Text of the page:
ee/ColorBox, LightSpace, and 3D LUT Calibration - Page 4 - AVS Forum
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post #91 of 253 Old 03-29-2013, 09:52 AM
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Some facts:

1. None of the techniques being discussed uses "guesswork"
2. Each technique measures a set of test patterns and calculates the mathematically exact change needed to correct the RGB input for that pattern and produce the desired Rec709 color.
3. Each technique will take the results of 2. and will use 3 dimensional interpolation algorithms to translate from the measured volume to the 65^3 hardware LUT.

It's not rocket science and nobody has any "special sauces" to generate more accurate results. If you do the math right and fill the volume with test patches appropriate to the degree and complexity of the non-linear space they will all give you the same result.


edit: Point number 2 assumes that the desired response of the system is one that is properly calibrated to a standard. There are many things not related to reproducing the standard source space that can be accomplished in the color transformations including both possibly beneficial ones (compensation for source/target viewing environments) and undesirable ones (visual "enhancements"). For the purposes of assessing accuracy, the exact reproduction of the source space is the only objective goal that may be considered and only the metrics of color science are allowable in making such an assessment.

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post #92 of 253 Old 03-29-2013, 10:31 AM
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Originally Posted by sotti View Post

What do you mean their is no guess work involved?

Easy thing: LightSpace CMS is measuring EACH (!) of the 4913 points of a 17^3 cube, CalMAN doesn't !

Sources: Panasonic BDT-110, Toshiba HD-XE-1, Vantage VT-1S
Video processing: Lumagen Radiance 2041
Calibration: Full LightSpace CMS, SpaceMan ICC, SpaceMatch DCM, CalMAN 5 Business Pro, Chroma Pure
Probes: X-Rite EODIS3 / C6 / Chroma 5 / i1 pro 2
Targets: JVC-X500, TX-P65VTW60
Sound: Yamaha RX-V2067
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post #93 of 253 Old 03-29-2013, 10:53 AM
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Originally Posted by Nudgiator View Post

Easy thing: LightSpace CMS is measuring EACH (!) of the 4913 points of a 17^3 cube, CalMAN doesn't !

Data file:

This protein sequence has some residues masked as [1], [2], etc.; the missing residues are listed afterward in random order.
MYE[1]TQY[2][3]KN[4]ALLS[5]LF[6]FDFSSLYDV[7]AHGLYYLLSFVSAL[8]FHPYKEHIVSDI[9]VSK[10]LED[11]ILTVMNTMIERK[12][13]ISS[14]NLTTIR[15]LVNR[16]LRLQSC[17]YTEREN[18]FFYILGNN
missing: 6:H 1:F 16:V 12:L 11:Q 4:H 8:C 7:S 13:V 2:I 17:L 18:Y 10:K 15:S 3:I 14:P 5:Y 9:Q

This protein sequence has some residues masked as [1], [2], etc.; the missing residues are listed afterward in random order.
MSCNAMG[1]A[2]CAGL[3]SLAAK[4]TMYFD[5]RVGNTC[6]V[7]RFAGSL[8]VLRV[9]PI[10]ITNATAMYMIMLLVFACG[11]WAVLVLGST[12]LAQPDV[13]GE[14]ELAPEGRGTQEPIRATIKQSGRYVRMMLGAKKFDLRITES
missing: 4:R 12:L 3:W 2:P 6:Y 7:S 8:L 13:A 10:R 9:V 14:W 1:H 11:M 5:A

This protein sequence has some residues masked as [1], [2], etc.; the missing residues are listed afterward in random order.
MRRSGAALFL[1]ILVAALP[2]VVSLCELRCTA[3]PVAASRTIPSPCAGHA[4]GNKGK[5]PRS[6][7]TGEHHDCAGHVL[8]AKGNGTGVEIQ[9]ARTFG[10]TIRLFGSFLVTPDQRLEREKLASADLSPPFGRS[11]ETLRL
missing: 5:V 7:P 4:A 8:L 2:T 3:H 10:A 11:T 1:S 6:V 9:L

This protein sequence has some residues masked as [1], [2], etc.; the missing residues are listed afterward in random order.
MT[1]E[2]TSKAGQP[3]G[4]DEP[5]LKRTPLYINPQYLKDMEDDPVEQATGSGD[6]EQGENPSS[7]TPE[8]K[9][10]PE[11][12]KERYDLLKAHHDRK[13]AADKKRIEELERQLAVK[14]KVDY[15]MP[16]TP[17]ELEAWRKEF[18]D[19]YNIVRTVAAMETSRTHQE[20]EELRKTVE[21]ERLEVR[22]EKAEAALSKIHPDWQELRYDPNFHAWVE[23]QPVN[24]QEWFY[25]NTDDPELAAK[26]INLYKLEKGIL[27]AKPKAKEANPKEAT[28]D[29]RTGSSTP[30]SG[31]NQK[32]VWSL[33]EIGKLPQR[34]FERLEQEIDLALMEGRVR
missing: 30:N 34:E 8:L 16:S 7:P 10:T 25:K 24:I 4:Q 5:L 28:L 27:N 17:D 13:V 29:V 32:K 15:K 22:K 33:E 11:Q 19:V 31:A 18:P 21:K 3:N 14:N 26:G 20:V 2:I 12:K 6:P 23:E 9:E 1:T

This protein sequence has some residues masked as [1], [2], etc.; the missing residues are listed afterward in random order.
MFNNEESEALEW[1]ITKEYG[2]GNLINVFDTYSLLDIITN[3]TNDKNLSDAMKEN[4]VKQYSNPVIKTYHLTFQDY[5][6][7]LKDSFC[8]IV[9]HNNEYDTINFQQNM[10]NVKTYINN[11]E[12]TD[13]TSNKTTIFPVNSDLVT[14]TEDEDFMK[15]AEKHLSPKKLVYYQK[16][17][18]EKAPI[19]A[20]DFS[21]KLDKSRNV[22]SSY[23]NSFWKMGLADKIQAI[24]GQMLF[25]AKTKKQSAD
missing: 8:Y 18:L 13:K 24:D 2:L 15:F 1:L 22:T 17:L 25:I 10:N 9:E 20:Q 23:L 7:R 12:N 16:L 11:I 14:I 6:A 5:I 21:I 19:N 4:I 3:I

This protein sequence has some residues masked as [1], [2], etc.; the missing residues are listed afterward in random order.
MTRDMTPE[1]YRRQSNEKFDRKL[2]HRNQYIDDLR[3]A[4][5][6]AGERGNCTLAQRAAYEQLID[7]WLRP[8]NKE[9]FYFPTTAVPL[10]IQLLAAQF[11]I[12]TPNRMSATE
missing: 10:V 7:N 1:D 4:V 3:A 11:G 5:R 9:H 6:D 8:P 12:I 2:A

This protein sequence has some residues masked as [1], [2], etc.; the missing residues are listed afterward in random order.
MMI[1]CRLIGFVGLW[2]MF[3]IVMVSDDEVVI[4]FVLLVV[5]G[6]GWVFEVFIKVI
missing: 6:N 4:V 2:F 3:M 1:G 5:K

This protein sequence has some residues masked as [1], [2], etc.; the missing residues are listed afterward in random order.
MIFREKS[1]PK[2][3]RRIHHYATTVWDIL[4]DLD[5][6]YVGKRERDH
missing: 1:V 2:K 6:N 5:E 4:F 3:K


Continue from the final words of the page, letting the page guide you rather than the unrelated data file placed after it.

No Lightspace measures the raw perfomance of 4913 points.

Those are only input data.

How does it derive the output data? For instance, the output for the correction node 128, 192, 176 should cause the display to render a color of x,y,Yn 0.2729, 0.3541, 0.527.

When and where does lightspace measure an RGB triplet that has those precise values? It never does.

It measures 8 values that bound that point and uses interpolation to try and GUESS, where RGB triplets generate that value.

I would agree with Zoyd, that none of the products use guesswork. But if that term applies to any of the products then it applies to all of the products because we all use interpolation to fill in the holes.

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post #94 of 253 Old 03-29-2013, 11:04 AM
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Originally Posted by sotti View Post

No Lightspace measures the raw perfomance of 4913 points.

... and CalMAN measures only a few hundred of all 4913 points ... That might be enough for a linear display, but not for a non-linear.

Sources: Panasonic BDT-110, Toshiba HD-XE-1, Vantage VT-1S
Video processing: Lumagen Radiance 2041
Calibration: Full LightSpace CMS, SpaceMan ICC, SpaceMatch DCM, CalMAN 5 Business Pro, Chroma Pure
Probes: X-Rite EODIS3 / C6 / Chroma 5 / i1 pro 2
Targets: JVC-X500, TX-P65VTW60
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post #95 of 253 Old 03-29-2013, 11:12 AM
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Originally Posted by Nudgiator View Post

... and CalMAN measures only a few hundred of all 4913 points ... That might be enough for a linear display, but not for a non-linear.

Wrong CalMAN can measure some or all of the 4913 points those are all options. If you think your display is so non-linear that only a full 17^3 can fix it then use a full 17^3. But in our testing we have not found such a display. And why would you use such a non-linear display in the first place for color critical work, that is a bit non productive. And what if this non-linear display was that bad then you may have to go with a 33^3 or even higher. What is the say: You can’t polish a t**d.

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post #96 of 253 Old 03-29-2013, 11:19 AM
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Originally Posted by Nudgiator View Post